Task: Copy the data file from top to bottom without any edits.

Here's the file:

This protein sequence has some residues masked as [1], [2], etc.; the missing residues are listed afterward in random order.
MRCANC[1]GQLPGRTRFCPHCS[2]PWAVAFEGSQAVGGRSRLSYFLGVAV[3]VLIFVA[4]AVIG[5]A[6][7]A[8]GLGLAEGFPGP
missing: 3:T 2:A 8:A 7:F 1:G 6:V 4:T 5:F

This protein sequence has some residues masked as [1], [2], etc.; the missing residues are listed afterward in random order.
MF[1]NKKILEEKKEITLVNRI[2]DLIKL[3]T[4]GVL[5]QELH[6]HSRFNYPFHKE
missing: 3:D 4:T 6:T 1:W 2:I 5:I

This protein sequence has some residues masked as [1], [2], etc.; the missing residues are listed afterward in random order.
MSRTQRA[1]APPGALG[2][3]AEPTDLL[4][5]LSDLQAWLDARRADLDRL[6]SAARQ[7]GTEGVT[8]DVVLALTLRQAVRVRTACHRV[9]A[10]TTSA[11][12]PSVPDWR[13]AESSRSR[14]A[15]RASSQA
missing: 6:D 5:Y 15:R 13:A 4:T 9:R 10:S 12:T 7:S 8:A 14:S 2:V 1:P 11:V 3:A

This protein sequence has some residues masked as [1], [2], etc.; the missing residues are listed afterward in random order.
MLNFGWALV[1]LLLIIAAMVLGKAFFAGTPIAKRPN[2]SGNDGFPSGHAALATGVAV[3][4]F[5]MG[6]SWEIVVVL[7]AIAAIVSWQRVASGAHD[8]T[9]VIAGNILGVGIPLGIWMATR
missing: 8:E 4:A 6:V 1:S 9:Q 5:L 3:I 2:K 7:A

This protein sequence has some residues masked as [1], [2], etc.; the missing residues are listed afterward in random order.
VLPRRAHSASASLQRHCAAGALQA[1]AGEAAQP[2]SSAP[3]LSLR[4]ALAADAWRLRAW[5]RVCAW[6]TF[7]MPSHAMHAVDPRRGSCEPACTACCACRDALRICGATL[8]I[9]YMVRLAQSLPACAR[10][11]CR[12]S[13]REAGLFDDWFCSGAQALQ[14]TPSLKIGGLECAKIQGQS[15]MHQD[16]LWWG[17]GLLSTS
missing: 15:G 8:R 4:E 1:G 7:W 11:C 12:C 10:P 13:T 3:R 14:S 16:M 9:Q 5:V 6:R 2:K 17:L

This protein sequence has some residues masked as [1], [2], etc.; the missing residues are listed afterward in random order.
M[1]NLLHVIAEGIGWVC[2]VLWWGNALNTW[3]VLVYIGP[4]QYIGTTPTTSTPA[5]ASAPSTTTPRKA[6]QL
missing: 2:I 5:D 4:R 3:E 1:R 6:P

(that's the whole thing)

This protein sequence has some residues masked as [1], [2], etc.; the missing residues are listed afterward in random order.
MRCANC[1]GQLPGRTRFCPHCS[2]PWAVAFEGSQAVGGRSRLSYFLGVAV[3]VLIFVA[4]AVIG[5]A[6][7]A[8]GLGLAEGFPGP
missing: 3:T 2:A 8:A 7:F 1:G 6:V 4:T 5:F

This protein sequence has some residues masked as [1], [2], etc.; the missing residues are listed afterward in random order.
MF[1]NKKILEEKKEITLVNRI[2]DLIKL[3]T[4]GVL[5]QELH[6]HSRFNYPFHKE
missing: 3:D 4:T 6:T 1:W 2:I 5:I

This protein sequence has some residues masked as [1], [2], etc.; the missing residues are listed afterward in random order.
MSRTQRA[1]APPGALG[2][3]AEPTDLL[4][5]LSDLQAWLDARRADLDRL[6]SAARQ[7]GTEGVT[8]DVVLALTLRQAVRVRTACHRV[9]A[10]TTSA[11][12]PSVPDWR[13]AESSRSR[14]A[15]RASSQA
missing: 6:D 5:Y 15:R 13:A 4:T 9:R 10:S 12:T 7:S 8:A 14:S 2:V 1:P 11:V 3:A

This protein sequence has some residues masked as [1], [2], etc.; the missing residues are listed afterward in random order.
MLNFGWALV[1]LLLIIAAMVLGKAFFAGTPIAKRPN[2]SGNDGFPSGHAALATGVAV[3][4]F[5]MG[6]SWEIVVVL[7]AIAAIVSWQRVASGAHD[8]T[9]VIAGNILGVGIPLGIWMATR
missing: 8:E 4:A 6:V 1:S 9:Q 5:L 3:I 2:K 7:A

This protein sequence has some residues masked as [1], [2], etc.; the missing residues are listed afterward in random order.
VLPRRAHSASASLQRHCAAGALQA[1]AGEAAQP[2]SSAP[3]LSLR[4]ALAADAWRLRAW[5]RVCAW[6]TF[7]MPSHAMHAVDPRRGSCEPACTACCACRDALRICGATL[8]I[9]YMVRLAQSLPACAR[10][11]CR[12]S[13]REAGLFDDWFCSGAQALQ[14]TPSLKIGGLECAKIQGQS[15]MHQD[16]LWWG[17]GLLSTS
missing: 15:G 8:R 4:E 1:G 7:W 11:C 12:C 10:P 13:T 3:R 14:S 16:M 9:Q 5:V 6:R 2:K 17:L

This protein sequence has some residues masked as [1], [2], etc.; the missing residues are listed afterward in random order.
M[1]NLLHVIAEGIGWVC[2]VLWWGNALNTW[3]VLVYIGP[4]QYIGTTPTTSTPA[5]ASAPSTTTPRKA[6]QL
missing: 2:I 5:D 4:R 3:E 1:R 6:P